Tallink Group reports €23.9 million Q3 2020 net losses ({{contentCtrl.commentsTotal}})

Tallink logo atop its hotel in Tallinn.
Tallink logo atop its hotel in Tallinn. Source: Siim Lõvi /ERR

Tallink Group has today announced its unaudited financial results for the third quarter and first nine months of 2020, which confirm the group does not expect to make a profit in the full financial year in 2020.

Shipping line and ferry operator Tallink Group says its net loss for the third quarter of 2020 (Q3 2020) stands at €23.9 million and that it will make a loss for 2020 as a whole.

The company's latest results cover the first nine months of the coronavirus-hit year as well as Q3, and are unaudited.

The Q3 2020 net loss of €23.9 million compares with a €54.6-million profit for the same quarter of 2019.

Q3 2020 earnings before interest, taxes, depreciation and amortization (EBITDA) is still in the black, however, Tallink says, thanks to significant activities and efforts on the part of the company to pursue a number of different new business lines and routes and stands at €5.7 million (Q3 2019: €83.2 million).

Unaudited revenue down 50 percent on year to Q3 2020

The Group's unaudited revenue for Q3 2020 decreased by a significant 50 percent on year to €143.7 million, compared with €287.8 million in Q3 2019.

The group's ticket revenue decreased by 58.6 percent, on board sales by 50.6 percent, cargo revenue by 21.5 percent and hotel accommodation revenue by 73.2 percent compared with the same period in 2019.

In contrast to Q2 2020 there was significantly less direct and indirect financial support available, the group says, after government coronavirus measures such as a wage support scheme petered out.

During the quarter the company's activities were oriented toward securing the long-term sustainability of the company including initiation of reorganization, withdrawing the first €40m instalment of the €100m working capital loan from state-owned credit body KredEx, and making prepayments towards the new shuttle vessel MyStar.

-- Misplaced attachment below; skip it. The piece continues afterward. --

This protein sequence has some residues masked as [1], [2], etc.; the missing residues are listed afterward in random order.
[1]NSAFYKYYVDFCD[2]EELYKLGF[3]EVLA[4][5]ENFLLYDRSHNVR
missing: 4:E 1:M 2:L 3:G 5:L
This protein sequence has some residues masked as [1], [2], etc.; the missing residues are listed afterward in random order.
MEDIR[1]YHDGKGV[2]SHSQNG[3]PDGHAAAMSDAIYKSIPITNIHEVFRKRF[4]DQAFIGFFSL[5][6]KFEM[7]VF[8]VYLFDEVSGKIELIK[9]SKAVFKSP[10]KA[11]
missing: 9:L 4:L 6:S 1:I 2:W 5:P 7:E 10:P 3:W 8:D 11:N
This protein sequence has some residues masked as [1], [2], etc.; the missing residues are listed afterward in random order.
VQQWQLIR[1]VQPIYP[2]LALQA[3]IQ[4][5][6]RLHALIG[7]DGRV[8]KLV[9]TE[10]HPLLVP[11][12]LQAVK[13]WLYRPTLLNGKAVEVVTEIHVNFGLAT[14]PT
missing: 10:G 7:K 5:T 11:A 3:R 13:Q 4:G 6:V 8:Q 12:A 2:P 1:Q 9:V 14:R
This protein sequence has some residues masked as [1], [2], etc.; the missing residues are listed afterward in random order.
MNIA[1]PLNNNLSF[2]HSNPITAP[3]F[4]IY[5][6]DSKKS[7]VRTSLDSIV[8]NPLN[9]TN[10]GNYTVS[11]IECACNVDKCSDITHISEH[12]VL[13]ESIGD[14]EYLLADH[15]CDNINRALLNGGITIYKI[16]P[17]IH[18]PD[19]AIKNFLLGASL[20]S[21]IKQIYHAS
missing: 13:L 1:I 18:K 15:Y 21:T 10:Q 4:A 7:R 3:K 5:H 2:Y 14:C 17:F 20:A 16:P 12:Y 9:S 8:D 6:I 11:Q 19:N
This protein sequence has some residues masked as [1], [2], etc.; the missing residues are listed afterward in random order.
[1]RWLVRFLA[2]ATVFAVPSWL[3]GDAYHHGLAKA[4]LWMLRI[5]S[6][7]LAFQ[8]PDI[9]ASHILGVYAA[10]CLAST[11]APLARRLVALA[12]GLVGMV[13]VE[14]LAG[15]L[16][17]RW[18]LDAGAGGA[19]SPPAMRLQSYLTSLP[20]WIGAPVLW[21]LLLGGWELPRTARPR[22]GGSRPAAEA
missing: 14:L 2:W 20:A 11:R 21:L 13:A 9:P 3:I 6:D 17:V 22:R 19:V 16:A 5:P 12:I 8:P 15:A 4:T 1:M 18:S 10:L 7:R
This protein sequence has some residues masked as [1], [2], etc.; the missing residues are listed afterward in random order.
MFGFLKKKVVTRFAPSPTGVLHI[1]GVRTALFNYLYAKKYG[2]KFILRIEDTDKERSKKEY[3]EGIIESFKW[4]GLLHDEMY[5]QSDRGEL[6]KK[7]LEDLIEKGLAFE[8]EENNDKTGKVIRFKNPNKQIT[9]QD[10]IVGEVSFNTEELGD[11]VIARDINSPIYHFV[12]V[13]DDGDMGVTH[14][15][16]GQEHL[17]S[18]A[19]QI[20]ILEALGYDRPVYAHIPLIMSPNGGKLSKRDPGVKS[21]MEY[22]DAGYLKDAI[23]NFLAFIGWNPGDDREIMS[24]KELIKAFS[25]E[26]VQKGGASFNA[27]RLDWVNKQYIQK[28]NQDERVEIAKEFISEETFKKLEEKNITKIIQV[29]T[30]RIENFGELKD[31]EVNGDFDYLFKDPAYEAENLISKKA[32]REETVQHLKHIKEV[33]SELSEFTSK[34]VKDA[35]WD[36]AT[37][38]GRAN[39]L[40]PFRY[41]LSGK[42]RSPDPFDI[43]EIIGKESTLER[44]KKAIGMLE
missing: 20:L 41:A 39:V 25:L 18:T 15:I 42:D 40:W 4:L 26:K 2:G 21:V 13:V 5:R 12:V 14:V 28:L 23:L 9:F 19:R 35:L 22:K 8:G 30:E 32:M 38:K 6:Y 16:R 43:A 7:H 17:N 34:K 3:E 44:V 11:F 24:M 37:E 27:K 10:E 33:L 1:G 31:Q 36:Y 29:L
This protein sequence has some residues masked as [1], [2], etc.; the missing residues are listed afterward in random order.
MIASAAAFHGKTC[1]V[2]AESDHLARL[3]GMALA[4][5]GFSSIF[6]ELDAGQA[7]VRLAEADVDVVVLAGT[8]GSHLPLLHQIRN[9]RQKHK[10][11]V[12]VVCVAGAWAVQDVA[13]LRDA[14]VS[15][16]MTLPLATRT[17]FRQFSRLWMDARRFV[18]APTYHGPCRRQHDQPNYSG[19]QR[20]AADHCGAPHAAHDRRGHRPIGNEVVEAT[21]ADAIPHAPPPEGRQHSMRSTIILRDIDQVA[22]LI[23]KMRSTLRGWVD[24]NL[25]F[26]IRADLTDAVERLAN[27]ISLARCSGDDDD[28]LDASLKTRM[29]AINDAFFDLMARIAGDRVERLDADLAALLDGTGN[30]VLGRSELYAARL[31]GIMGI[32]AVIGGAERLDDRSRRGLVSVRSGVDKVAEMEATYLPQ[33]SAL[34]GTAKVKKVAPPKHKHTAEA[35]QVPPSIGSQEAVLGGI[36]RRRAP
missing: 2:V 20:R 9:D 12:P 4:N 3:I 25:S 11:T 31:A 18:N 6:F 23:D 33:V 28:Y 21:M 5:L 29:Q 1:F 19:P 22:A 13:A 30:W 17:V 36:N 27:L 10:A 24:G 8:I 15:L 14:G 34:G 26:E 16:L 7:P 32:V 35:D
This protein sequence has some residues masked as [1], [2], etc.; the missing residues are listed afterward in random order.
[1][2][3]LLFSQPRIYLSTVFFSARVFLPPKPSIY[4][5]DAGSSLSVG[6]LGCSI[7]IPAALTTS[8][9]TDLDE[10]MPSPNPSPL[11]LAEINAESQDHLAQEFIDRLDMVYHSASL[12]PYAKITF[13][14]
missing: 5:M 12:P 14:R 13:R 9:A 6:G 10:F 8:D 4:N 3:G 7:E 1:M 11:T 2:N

The Group's total investments in Q3 amounted to €53.8 million. 

In the first nine months of the year the group reported a €81.5 million unaudited net loss (€44.2 million net profit in the first 9 months of 2019).

The group's unaudited revenue for the nine months decreased by 49.7 percent compared with the same period in 2019 and stood at €363.6 million.

Unaudited EBITDA decreased significantly in the first 9 months of 2020 on year, to €6.9 million (it was €137.7 million in the first nine months of 2019).

Tallink Group CEO: Challenging year of ups and downs

Commenting on Q3 2020, Tallink Group's CEO Paavo Nõgene said:

"The third quarter of this challenging year has been one of ups and downs. We started the quarter with great optimism, initiating new routes, activities and plans, hoping for some kind of recovery, but ended it almost where we landed at the end of the first quarter of this year."

"With the new routes, special cruises and a great team effort, we managed to claw back at least some of the lost time and business from the second quarter and the fact that the number of trips we managed to make in the third quarter this year was only 7 percent less than in the same period last year, is great testament to this."

"However, with maximum capacity restrictions on all the departures we made to guarantee everyone's safety, it was impossible to achieve the same revenue levels as we have done during the high season in other years. And, as the advice against travelling and restrictions slowly started to re-emerge in mid-August, we have been forced to make some very difficult decisions in the organisation to secure the long-term sustainability of our company," he added.

"As external support dwindled in the third quarter, amounting to a mere €4.9 million mostly for salary compensation support in Sweden in Q3, and no further significant subsidies agreed in Q4, we have had no option but to start difficult collective redundancy processes and significant restructuring in our business across the markets to bring our costs and income in line with each other."

Nõgene noted that staffing had fallen to 5,000, from 7,200 at the start of the year, as a result of the pandemic. 

"That is over 2,000 real people with families, commitments and futures now sadly facing an uncertain time," he said.

Redundancies didn't get going until September, having been staved off by the state wage support scheme in April to June, Nõgene added, and said that the company would remain leaner and more streamlined into 2021, where it has plans for spring and summer.

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Editor: Andrew Whyte

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